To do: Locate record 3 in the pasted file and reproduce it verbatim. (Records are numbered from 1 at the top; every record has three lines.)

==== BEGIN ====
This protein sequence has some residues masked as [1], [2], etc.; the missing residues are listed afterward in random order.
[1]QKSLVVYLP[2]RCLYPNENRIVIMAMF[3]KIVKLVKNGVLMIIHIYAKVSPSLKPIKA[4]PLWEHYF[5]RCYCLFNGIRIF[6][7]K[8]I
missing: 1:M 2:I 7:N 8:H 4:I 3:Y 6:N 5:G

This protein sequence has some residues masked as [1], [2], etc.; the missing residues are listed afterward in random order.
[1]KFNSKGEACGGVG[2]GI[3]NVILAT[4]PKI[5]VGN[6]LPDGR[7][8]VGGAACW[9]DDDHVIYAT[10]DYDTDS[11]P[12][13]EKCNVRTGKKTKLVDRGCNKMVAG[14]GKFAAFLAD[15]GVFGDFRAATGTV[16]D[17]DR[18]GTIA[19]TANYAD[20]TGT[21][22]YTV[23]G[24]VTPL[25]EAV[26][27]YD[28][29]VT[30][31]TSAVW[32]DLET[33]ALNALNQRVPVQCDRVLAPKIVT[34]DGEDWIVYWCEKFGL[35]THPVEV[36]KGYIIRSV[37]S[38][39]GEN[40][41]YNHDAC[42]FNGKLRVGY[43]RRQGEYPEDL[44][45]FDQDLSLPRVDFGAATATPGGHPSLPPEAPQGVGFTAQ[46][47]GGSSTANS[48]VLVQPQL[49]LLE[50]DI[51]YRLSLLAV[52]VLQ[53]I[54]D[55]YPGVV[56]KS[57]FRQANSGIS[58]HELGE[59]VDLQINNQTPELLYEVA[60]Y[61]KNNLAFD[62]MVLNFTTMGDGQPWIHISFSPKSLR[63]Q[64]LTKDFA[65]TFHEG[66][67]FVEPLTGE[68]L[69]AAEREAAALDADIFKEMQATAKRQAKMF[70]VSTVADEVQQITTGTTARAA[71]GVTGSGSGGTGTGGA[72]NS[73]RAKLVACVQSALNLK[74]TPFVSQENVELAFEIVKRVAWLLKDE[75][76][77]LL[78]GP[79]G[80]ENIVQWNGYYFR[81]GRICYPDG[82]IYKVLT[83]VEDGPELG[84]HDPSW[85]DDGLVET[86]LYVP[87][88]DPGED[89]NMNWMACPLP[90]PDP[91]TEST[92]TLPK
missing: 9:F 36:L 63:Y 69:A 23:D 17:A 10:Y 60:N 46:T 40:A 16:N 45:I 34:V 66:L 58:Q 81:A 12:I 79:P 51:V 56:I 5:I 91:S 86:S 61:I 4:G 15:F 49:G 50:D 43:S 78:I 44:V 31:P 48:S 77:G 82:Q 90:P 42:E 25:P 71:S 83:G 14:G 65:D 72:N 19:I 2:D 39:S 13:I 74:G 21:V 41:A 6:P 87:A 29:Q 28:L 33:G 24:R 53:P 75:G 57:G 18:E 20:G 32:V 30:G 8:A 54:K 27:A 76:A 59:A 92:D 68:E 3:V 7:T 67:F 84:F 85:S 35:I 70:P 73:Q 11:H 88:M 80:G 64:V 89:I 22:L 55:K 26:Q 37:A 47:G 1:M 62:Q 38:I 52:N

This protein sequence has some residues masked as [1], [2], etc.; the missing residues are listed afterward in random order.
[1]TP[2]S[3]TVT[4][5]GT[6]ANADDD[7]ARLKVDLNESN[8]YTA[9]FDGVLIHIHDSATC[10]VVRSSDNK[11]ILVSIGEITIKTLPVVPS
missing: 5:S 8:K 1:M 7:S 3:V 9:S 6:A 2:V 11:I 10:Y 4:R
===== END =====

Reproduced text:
This protein sequence has some residues masked as [1], [2], etc.; the missing residues are listed afterward in random order.
[1]TP[2]S[3]TVT[4][5]GT[6]ANADDD[7]ARLKVDLNESN[8]YTA[9]FDGVLIHIHDSATC[10]VVRSSDNK[11]ILVSIGEITIKTLPVVPS
missing: 5:S 8:K 1:M 7:S 3:V 9:S 6:A 2:V 11:I 10:Y 4:R